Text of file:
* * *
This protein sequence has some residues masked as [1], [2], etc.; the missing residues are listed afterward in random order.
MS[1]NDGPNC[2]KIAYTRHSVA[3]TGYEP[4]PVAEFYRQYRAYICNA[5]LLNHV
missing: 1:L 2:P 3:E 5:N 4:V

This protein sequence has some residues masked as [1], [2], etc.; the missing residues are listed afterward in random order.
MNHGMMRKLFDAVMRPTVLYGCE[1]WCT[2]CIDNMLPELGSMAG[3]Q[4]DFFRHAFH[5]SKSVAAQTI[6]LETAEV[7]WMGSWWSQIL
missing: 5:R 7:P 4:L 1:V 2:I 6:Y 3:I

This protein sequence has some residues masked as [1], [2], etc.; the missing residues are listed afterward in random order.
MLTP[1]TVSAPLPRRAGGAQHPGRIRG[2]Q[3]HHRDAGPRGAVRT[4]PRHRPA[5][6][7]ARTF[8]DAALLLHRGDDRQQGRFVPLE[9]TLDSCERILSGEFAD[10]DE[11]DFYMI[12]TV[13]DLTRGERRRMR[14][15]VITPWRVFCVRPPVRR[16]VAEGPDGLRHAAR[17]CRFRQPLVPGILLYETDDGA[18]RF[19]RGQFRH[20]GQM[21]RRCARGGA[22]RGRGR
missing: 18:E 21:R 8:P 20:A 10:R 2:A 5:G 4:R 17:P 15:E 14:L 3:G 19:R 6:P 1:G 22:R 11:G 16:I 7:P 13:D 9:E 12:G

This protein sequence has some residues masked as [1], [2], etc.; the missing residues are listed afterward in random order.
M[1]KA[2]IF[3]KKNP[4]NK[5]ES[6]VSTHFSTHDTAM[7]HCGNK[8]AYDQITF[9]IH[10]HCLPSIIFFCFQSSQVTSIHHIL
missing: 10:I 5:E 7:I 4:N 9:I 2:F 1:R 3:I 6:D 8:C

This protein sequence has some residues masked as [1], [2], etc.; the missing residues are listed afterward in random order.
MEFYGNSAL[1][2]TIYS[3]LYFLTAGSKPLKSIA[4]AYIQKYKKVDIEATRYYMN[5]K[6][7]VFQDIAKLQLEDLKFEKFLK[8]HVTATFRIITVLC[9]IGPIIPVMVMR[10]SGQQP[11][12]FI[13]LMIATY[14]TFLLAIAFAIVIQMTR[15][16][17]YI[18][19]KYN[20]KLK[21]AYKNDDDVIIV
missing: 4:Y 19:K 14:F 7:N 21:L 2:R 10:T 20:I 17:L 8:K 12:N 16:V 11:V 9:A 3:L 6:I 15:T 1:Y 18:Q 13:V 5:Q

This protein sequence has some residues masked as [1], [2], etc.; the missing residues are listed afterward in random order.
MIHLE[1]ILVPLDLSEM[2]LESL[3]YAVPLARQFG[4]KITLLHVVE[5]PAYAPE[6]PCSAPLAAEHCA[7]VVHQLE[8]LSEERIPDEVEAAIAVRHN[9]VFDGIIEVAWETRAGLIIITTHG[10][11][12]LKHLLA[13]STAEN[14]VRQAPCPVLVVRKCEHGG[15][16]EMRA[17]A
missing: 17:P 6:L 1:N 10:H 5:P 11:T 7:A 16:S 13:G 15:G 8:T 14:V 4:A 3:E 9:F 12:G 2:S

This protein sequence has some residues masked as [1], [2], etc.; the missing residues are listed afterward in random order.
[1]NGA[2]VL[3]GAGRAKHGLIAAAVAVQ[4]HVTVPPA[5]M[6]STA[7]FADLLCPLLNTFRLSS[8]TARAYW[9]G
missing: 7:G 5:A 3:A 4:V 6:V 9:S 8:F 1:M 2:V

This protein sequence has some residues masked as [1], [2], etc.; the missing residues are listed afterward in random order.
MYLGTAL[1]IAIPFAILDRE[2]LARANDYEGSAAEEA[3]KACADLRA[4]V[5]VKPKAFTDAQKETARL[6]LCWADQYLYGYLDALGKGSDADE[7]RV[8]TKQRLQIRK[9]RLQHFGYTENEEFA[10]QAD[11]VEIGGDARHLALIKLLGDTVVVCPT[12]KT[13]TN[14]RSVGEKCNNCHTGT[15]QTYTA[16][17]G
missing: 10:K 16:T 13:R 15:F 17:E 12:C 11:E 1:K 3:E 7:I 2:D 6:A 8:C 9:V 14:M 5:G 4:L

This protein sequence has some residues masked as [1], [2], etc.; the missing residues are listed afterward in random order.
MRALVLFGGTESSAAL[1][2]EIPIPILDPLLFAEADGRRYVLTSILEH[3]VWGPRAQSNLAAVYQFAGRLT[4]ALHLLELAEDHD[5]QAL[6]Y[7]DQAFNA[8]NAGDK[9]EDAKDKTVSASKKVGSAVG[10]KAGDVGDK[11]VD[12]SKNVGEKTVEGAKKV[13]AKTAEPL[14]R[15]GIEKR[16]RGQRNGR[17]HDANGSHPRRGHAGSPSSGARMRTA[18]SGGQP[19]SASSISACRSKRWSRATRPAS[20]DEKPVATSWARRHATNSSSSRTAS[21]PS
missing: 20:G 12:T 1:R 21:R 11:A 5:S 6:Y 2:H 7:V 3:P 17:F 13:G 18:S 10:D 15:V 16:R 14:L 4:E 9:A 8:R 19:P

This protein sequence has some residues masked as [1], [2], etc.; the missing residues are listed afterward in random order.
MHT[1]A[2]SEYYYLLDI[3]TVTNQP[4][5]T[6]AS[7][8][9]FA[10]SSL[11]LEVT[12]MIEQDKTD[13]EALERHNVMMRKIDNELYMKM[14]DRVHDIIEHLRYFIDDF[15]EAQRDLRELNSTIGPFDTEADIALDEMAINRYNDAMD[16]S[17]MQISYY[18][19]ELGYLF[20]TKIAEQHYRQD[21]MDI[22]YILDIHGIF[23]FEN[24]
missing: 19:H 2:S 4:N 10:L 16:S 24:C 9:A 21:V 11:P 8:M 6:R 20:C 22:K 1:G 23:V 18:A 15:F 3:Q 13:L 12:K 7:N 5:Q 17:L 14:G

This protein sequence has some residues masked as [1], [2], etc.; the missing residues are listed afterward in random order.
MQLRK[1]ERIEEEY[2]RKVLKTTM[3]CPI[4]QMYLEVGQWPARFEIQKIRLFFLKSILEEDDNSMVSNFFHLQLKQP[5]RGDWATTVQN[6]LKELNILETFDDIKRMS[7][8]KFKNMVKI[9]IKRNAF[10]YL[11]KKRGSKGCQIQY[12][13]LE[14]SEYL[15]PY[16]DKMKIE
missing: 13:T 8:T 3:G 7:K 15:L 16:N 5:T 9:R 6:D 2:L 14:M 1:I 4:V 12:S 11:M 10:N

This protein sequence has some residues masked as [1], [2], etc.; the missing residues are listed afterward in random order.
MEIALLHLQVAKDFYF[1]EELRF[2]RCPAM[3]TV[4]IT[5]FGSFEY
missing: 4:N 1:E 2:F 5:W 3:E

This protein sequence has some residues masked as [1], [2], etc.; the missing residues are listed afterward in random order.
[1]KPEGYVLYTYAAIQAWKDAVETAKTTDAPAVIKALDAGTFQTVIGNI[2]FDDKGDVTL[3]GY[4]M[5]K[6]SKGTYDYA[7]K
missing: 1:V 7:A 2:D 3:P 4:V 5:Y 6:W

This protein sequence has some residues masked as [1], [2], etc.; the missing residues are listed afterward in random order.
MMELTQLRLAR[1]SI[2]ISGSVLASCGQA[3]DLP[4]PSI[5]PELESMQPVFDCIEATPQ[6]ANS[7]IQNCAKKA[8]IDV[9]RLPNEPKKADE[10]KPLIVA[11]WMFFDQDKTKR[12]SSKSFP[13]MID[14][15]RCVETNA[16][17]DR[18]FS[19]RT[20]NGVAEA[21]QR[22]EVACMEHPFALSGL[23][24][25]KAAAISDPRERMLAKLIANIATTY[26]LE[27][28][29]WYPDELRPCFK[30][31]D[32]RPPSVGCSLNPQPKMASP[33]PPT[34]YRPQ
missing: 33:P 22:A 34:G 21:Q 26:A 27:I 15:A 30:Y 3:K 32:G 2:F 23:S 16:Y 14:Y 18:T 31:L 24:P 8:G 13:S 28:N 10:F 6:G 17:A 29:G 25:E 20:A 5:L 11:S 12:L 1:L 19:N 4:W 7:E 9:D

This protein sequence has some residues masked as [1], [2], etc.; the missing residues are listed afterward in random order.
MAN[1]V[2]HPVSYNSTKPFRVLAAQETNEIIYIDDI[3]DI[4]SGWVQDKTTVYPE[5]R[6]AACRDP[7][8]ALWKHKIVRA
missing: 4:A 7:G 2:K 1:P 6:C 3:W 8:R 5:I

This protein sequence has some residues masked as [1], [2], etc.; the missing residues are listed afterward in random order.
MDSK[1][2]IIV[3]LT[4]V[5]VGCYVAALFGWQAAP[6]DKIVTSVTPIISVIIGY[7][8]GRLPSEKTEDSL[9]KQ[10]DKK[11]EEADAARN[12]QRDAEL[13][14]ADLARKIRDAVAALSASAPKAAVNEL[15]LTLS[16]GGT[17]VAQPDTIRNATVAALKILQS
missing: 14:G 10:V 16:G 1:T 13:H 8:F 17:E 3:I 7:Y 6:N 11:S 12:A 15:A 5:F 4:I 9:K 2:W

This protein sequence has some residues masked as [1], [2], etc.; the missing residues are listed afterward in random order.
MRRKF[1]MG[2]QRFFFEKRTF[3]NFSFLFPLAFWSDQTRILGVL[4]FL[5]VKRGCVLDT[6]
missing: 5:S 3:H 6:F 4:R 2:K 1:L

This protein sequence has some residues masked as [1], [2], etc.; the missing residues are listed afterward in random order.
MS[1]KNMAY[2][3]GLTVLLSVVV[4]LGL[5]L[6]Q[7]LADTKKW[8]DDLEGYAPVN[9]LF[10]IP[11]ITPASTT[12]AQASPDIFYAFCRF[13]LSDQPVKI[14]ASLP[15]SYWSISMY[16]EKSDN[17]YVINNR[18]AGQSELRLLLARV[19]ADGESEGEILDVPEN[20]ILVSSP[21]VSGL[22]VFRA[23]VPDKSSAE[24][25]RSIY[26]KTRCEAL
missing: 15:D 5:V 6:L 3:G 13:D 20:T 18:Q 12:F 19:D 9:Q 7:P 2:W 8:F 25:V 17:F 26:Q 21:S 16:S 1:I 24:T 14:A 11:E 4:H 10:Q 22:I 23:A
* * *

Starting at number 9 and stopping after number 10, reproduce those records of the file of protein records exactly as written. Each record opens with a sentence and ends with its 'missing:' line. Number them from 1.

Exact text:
This protein sequence has some residues masked as [1], [2], etc.; the missing residues are listed afterward in random order.
MRALVLFGGTESSAAL[1][2]EIPIPILDPLLFAEADGRRYVLTSILEH[3]VWGPRAQSNLAAVYQFAGRLT[4]ALHLLELAEDHD[5]QAL[6]Y[7]DQAFNA[8]NAGDK[9]EDAKDKTVSASKKVGSAVG[10]KAGDVGDK[11]VD[12]SKNVGEKTVEGAKKV[13]AKTAEPL[14]R[15]GIEKR[16]RGQRNGR[17]HDANGSHPRRGHAGSPSSGARMRTA[18]SGGQP[19]SASSISACRSKRWSRATRPAS[20]DEKPVATSWARRHATNSSSSRTAS[21]PS
missing: 20:G 12:T 1:R 21:R 11:A 5:S 6:Y 2:H 7:V 3:P 17:F 13:G 18:S 10:D 15:V 16:R 14:L 4:E 9:A 8:R 19:P

This protein sequence has some residues masked as [1], [2], etc.; the missing residues are listed afterward in random order.
MHT[1]A[2]SEYYYLLDI[3]TVTNQP[4][5]T[6]AS[7][8][9]FA[10]SSL[11]LEVT[12]MIEQDKTD[13]EALERHNVMMRKIDNELYMKM[14]DRVHDIIEHLRYFIDDF[15]EAQRDLRELNSTIGPFDTEADIALDEMAINRYNDAMD[16]S[17]MQISYY[18][19]ELGYLF[20]TKIAEQHYRQD[21]MDI[22]YILDIHGIF[23]FEN[24]
missing: 19:H 2:S 4:N 10:L 16:S 24:C 9:A 21:V 11:P 8:M 6:R 20:C 22:K 1:G 23:V 18:A 15:F 3:Q 13:L 12:K 7:N 5:Q 17:L 14:G